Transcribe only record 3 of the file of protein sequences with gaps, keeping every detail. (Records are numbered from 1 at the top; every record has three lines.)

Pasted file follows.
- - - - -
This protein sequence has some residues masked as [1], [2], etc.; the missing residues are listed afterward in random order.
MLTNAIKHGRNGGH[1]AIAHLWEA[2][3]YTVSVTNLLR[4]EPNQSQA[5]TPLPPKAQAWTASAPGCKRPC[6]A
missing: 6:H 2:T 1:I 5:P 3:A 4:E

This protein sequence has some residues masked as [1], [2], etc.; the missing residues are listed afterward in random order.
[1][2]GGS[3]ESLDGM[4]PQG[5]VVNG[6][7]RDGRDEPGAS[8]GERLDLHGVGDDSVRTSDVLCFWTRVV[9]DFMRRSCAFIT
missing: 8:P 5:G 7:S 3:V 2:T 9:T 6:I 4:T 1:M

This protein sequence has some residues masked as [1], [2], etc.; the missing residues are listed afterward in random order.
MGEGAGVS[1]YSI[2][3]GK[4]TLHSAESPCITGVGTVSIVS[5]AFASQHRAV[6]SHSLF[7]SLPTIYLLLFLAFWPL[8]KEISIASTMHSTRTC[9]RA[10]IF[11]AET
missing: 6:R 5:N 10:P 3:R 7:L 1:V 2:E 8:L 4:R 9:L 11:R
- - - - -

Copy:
This protein sequence has some residues masked as [1], [2], etc.; the missing residues are listed afterward in random order.
MGEGAGVS[1]YSI[2][3]GK[4]TLHSAESPCITGVGTVSIVS[5]AFASQHRAV[6]SHSLF[7]SLPTIYLLLFLAFWPL[8]KEISIASTMHSTRTC[9]RA[10]IF[11]AET
missing: 6:R 5:N 10:P 3:R 7:L 1:V 2:E 8:L 4:R 9:L 11:R